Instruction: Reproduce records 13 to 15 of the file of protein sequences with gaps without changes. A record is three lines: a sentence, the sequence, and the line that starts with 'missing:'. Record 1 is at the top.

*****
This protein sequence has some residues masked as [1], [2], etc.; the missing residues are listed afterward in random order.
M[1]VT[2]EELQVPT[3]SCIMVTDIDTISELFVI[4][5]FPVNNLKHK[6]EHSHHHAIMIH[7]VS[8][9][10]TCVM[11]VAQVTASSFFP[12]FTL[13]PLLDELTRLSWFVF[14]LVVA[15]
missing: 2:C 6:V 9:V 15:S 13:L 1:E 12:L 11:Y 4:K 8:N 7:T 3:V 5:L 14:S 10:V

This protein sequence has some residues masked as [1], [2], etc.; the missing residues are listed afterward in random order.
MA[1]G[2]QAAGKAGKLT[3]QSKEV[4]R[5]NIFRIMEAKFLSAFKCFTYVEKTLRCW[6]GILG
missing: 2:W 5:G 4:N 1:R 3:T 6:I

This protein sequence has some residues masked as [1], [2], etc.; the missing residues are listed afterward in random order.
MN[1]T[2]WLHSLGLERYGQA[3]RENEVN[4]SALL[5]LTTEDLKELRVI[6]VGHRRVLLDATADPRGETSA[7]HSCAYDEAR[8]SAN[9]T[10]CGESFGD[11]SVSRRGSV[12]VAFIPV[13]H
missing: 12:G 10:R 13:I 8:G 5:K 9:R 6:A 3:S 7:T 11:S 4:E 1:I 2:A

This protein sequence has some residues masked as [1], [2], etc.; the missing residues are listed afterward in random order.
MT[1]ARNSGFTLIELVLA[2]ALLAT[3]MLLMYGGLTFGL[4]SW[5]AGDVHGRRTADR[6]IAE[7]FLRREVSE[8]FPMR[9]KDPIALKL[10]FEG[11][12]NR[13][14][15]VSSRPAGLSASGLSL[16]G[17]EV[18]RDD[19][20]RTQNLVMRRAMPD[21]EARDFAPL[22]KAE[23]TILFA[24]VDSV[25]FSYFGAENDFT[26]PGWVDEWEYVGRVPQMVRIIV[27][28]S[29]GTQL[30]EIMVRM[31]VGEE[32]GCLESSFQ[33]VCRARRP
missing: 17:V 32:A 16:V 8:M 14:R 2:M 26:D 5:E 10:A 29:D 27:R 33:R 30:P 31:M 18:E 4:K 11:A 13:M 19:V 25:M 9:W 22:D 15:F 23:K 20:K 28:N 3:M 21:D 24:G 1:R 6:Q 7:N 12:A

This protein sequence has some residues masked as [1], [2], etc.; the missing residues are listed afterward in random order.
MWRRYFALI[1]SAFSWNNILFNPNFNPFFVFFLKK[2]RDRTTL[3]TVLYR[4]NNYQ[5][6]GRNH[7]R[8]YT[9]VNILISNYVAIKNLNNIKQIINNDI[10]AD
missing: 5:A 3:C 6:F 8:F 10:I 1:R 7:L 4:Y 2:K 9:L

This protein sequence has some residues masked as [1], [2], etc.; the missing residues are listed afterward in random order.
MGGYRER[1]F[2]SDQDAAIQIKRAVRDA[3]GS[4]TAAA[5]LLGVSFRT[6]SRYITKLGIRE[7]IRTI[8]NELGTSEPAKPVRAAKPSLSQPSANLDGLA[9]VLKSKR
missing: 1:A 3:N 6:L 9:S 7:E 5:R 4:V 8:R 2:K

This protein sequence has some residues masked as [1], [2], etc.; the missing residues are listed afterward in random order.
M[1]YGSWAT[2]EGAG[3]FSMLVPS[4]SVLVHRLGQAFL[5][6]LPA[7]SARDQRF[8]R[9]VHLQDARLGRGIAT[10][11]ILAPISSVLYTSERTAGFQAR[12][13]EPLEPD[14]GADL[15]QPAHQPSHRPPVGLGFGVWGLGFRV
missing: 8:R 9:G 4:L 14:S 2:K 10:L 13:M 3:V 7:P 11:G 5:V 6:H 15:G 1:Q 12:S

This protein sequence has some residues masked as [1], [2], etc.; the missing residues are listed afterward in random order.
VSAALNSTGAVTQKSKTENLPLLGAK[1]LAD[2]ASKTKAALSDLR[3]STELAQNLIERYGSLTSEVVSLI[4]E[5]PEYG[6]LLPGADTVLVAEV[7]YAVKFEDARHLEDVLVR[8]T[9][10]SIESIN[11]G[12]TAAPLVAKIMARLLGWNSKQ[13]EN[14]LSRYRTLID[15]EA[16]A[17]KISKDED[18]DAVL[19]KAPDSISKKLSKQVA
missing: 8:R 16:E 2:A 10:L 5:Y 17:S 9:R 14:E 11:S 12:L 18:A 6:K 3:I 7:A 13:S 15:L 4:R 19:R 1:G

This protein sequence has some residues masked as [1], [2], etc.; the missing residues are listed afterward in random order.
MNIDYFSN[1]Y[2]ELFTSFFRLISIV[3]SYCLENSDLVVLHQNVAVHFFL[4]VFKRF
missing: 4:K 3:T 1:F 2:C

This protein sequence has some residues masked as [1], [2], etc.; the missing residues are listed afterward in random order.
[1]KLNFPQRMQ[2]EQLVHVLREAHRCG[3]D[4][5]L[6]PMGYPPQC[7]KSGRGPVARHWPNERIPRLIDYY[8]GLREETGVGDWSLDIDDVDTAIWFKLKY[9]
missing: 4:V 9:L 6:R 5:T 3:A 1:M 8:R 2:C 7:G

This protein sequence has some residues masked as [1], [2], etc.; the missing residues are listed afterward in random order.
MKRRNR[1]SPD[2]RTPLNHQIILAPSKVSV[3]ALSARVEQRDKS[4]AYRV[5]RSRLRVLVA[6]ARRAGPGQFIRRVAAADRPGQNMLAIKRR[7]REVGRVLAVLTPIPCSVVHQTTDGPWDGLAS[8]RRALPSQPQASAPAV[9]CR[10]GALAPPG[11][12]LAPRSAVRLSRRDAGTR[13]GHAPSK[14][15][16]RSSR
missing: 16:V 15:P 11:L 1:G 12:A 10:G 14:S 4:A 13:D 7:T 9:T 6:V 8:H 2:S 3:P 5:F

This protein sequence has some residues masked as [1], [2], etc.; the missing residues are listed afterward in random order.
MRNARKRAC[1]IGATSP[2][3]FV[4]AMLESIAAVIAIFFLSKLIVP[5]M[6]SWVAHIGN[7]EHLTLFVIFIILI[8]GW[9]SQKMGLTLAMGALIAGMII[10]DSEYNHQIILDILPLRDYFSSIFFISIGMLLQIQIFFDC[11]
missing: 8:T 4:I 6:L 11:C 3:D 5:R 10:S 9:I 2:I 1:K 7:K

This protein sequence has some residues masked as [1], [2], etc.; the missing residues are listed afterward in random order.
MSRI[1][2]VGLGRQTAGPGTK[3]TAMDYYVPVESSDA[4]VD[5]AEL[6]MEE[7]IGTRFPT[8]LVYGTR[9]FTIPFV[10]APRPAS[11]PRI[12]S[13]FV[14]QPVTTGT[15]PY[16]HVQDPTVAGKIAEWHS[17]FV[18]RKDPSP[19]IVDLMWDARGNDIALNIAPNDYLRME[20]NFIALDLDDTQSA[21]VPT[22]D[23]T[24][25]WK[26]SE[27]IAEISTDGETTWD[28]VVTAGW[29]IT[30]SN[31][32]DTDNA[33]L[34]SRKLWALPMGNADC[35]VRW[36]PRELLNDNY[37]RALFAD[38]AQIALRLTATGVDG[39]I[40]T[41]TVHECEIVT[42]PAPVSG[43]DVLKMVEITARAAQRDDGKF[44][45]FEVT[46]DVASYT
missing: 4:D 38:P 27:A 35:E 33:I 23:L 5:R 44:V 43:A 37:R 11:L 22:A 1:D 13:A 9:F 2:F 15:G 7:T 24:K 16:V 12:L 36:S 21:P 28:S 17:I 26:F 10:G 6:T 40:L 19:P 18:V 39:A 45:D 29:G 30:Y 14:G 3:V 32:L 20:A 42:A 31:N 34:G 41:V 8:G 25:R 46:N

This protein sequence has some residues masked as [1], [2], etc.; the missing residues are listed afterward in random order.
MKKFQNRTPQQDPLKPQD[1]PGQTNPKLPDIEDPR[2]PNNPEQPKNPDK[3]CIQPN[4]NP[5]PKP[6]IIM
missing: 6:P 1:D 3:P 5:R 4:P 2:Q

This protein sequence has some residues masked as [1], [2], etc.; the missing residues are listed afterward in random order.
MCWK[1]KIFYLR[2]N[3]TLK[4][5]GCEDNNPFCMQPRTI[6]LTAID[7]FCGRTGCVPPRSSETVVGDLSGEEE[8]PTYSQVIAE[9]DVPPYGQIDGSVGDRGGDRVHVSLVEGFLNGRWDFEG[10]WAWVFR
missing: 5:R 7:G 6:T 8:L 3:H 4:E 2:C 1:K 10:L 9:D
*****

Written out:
This protein sequence has some residues masked as [1], [2], etc.; the missing residues are listed afterward in random order.
MSRI[1][2]VGLGRQTAGPGTK[3]TAMDYYVPVESSDA[4]VD[5]AEL[6]MEE[7]IGTRFPT[8]LVYGTR[9]FTIPFV[10]APRPAS[11]PRI[12]S[13]FV[14]QPVTTGT[15]PY[16]HVQDPTVAGKIAEWHS[17]FV[18]RKDPSP[19]IVDLMWDARGNDIALNIAPNDYLRME[20]NFIALDLDDTQSA[21]VPT[22]D[23]T[24][25]WK[26]SE[27]IAEISTDGETTWD[28]VVTAGW[29]IT[30]SN[31][32]DTDNA[33]L[34]SRKLWALPMGNADC[35]VRW[36]PRELLNDNY[37]RALFAD[38]AQIALRLTATGVDG[39]I[40]T[41]TVHECEIVT[42]PAPVSG[43]DVLKMVEITARAAQRDDGKF[44][45]FEVT[46]DVASYT
missing: 4:D 38:P 27:A 35:E 33:I 23:L 5:R 44:V 43:A 37:R 11:L 22:A 1:D 13:A 9:F 2:F 15:G 7:T 24:K 16:V 12:L 36:S 21:P 28:S 17:I 26:F 10:G 6:T 40:L 19:P 18:V 39:A 45:D 29:G 30:Y 14:G 3:V 32:L 20:A 42:A 31:N 34:G 41:V 8:G 25:R 46:N

This protein sequence has some residues masked as [1], [2], etc.; the missing residues are listed afterward in random order.
MKKFQNRTPQQDPLKPQD[1]PGQTNPKLPDIEDPR[2]PNNPEQPKNPDK[3]CIQPN[4]NP[5]PKP[6]IIM
missing: 6:P 1:D 3:P 5:R 4:P 2:Q

This protein sequence has some residues masked as [1], [2], etc.; the missing residues are listed afterward in random order.
MCWK[1]KIFYLR[2]N[3]TLK[4][5]GCEDNNPFCMQPRTI[6]LTAID[7]FCGRTGCVPPRSSETVVGDLSGEEE[8]PTYSQVIAE[9]DVPPYGQIDGSVGDRGGDRVHVSLVEGFLNGRWDFEG[10]WAWVFR
missing: 5:R 7:G 6:T 8:L 3:H 4:E 2:C 1:K 10:L 9:D